Kansas is hot.
Not like, "Turn on the A.C." hot. I mean it's popular; a destination, a place where visitors want to spend a lot of time. And also spend a lot of money.
Tourism is so strong in Kansas it annually generates $10.8 billion for the state's economy. That's hot enough to be more than about half of the Fortune 500 companies make in a year.
Since we're entering peak times for travel and tourism, I'll share some facts that show the strength and importance of tourism in Kansas.
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Consider three June events in the Flint Hills:
For days, 2,650 bicycle riders from 49 states and 16 foreign countries have gathered in Emporia for an ultra-challenging 200-mile backroad bike race on June 2.
A week later, an estimated 7,500 symphony music fans will gather in a pasture for Symphony in the Flint Hills.
And up to 150,000 country music fans attended the three-day Country Stampede at Tuttle Creek State Park in June.
And Kansas offers so much more. Kansas Speedway is one of the most popular race tracks on the NASCAR circuit. We're up to 28 state parks, and several have been ranked among the top in America for scenic beauty.
We have more than 3,000 miles of maintained trails. Some are truly world-renowned, especially for mountain biking and hiking.
This fall and winter, sportsmen from all 50 states will come to Kansas to participate in 5 million individual days of hunting adventure.
Every one of our millions of tourists are making life better for Kansans. I already mentioned the $10.8 billion a 2016 economic impact study said tourism adds to our economy.
For perspective, cashed out in $100 bills that would be a string of connected Franklins over 10,000 miles long. Spending by visitors also supports more than 69,000 jobs in Kansas.
All Kansans benefit from the $609 million generated in local and state taxes by visitors. Without tourism, every household in Kansas would pay an extra $550 in taxes to maintain the current level of government.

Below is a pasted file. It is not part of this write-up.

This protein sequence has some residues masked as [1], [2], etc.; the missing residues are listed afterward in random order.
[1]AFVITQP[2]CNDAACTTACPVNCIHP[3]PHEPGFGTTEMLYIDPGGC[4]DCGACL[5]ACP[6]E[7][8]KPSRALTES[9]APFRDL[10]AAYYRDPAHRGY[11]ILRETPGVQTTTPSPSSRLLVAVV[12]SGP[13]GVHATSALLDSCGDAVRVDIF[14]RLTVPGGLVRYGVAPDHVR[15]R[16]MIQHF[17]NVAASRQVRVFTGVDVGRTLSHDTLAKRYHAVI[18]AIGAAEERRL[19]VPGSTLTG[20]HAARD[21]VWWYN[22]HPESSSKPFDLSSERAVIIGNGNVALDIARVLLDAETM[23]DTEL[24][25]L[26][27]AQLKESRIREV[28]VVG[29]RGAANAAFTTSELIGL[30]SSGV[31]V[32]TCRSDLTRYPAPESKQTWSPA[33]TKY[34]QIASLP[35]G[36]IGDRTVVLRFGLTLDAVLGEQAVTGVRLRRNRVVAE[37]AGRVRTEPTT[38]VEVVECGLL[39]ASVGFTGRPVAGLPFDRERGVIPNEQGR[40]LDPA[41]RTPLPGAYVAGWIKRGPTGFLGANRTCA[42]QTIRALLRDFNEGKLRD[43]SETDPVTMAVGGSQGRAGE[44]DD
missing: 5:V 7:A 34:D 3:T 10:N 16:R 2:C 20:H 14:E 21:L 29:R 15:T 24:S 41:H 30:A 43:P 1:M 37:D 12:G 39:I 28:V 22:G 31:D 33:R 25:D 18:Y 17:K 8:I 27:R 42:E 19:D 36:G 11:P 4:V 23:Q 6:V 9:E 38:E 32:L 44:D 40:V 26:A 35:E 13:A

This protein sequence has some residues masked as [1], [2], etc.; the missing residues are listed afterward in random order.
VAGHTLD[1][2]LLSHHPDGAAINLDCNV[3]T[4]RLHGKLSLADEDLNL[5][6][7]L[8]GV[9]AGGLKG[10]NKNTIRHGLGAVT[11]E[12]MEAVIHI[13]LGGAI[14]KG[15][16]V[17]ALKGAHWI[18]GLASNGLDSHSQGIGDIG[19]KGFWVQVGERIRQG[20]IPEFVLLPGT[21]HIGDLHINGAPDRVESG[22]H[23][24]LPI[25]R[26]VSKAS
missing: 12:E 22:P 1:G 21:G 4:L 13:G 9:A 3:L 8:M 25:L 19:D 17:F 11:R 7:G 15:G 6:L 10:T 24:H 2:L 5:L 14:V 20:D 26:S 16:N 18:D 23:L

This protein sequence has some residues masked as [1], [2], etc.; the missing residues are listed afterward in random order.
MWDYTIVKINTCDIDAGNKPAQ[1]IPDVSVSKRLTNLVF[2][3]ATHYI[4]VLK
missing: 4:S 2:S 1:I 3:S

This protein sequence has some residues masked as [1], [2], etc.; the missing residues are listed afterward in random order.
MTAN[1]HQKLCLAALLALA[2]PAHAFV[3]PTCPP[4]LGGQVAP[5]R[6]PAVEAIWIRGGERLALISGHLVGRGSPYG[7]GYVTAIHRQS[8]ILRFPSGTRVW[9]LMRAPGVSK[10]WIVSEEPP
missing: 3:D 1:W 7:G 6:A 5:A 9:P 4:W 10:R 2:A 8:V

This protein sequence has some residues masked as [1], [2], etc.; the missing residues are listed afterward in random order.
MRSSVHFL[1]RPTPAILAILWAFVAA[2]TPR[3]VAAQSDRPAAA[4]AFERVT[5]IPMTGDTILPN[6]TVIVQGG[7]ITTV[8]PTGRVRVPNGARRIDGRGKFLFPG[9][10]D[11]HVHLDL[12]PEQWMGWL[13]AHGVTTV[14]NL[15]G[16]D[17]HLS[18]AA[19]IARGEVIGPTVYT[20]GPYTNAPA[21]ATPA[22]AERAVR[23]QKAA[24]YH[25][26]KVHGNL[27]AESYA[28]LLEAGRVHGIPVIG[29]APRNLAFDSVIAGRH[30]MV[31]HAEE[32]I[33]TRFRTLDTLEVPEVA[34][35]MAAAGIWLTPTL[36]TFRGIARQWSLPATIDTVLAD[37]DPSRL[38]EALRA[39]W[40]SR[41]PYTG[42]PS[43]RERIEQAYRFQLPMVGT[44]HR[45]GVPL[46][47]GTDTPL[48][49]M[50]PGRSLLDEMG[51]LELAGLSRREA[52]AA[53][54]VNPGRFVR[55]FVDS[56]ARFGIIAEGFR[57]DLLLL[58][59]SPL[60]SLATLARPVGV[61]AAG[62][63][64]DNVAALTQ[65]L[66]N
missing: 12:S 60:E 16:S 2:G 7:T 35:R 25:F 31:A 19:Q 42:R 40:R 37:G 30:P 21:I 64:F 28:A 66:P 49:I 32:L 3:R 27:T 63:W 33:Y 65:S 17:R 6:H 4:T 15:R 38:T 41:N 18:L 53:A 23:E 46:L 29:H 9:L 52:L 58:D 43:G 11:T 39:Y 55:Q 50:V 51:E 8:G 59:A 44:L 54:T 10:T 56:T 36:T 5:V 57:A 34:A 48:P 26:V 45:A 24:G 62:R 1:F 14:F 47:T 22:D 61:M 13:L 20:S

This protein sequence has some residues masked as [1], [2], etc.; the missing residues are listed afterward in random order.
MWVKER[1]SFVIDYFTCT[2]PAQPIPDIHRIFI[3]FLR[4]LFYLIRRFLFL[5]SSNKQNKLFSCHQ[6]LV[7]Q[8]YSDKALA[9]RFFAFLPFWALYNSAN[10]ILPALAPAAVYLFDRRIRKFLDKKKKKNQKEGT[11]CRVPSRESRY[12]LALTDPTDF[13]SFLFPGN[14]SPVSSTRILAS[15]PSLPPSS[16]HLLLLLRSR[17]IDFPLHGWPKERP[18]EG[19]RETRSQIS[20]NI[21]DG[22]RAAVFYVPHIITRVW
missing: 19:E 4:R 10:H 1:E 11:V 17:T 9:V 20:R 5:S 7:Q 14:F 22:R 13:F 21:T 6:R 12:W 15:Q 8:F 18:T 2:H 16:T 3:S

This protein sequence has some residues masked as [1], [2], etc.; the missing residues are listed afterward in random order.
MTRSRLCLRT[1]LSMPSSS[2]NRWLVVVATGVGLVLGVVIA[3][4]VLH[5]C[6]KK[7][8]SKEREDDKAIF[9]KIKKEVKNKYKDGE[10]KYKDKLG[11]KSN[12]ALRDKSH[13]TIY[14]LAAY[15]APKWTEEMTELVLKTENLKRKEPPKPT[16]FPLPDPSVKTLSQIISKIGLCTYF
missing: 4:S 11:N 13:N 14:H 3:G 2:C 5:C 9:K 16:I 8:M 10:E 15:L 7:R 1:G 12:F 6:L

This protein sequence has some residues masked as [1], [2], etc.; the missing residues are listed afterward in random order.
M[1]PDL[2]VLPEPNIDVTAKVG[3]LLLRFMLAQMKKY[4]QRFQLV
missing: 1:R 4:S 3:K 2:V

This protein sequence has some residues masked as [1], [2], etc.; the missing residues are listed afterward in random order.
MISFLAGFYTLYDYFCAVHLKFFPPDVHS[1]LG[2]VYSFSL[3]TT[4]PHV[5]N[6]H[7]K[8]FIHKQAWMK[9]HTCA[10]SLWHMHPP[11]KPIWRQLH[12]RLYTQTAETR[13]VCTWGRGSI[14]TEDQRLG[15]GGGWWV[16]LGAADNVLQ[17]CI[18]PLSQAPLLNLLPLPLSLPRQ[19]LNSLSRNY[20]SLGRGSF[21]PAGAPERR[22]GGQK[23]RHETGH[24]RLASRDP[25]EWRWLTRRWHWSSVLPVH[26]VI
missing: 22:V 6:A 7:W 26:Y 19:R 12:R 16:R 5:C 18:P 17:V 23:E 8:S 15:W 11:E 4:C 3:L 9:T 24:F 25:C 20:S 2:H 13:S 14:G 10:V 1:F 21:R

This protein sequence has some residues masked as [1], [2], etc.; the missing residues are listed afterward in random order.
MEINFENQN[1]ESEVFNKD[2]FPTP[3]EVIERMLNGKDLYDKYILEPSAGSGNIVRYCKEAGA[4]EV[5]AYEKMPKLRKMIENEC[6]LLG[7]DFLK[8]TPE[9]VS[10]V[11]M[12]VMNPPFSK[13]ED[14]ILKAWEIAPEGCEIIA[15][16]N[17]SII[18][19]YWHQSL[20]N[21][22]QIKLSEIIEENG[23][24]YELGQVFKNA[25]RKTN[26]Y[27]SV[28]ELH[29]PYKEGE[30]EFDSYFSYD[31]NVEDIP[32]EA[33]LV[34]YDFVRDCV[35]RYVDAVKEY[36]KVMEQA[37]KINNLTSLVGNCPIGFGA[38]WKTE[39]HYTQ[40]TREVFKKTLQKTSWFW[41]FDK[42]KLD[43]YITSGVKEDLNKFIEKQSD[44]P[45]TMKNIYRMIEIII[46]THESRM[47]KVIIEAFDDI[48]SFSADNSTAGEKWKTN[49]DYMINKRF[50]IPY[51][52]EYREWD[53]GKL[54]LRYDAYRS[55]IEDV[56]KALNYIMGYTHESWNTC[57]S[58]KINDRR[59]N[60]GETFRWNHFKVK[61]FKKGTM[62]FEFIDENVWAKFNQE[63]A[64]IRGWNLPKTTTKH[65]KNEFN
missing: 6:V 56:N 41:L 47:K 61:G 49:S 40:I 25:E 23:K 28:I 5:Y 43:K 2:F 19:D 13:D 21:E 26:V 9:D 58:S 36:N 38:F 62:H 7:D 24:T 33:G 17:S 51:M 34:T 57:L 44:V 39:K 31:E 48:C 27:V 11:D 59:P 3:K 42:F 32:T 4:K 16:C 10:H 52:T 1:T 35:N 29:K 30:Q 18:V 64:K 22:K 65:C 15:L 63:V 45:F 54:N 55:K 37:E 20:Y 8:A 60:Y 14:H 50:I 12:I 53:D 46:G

Those figures will continue to increase as Kansas tourism grows. I urge you to get out and look for yourself this year.
Our Flint Hills are the most legendary prairie in the nation, but we have other special landscapes. Southeast Kansas' Chautauqua Hills hold steep, heavily timbered hillsides, bus-sized boulders, clear streams and waterfalls.
Farther west, Kanopolis, Wilson and Historic Lake Scott state parks have prairie trails through the Smoky Hills that lead past caves and atop cliffs 50 feet above a lake so clear, you can see fish swimming below. Flint Hills Trail State Park stretches 90 miles and has Ozark-like hills and woodlands on one end and stunning, 10-mile Flint Hills vistas on the other.
Eco-tourism is booming. Bird-watchers in Europe, Canada and many parts of America have made reservations for birding tours in Kansas next spring. The Arkansas and Kansas rivers have been named National Water Trails and offer hundreds of miles of recreation.
Craft breweries, wineries and distilleries are popping up like dandelions after a rain. Most offer tours and great food. Kansas has many destination restaurants that have drawn national attention for thick prime rib, fried chicken, juicy ribeyes and chicken fried steaks the size of small pizzas.
If history's your thing, we've got some of the country's best museums and sites for Native American, Western, Civil War and African-American history.
You can simply log on to travelks.com for more information on these or hundreds of other attractions in Kansas, and to order your free visitor's guide. You can download our app from most app stores.
In fact, check it often as more and more attractions are coming on board. Kansas tourism is hot, and getting hotter by the day.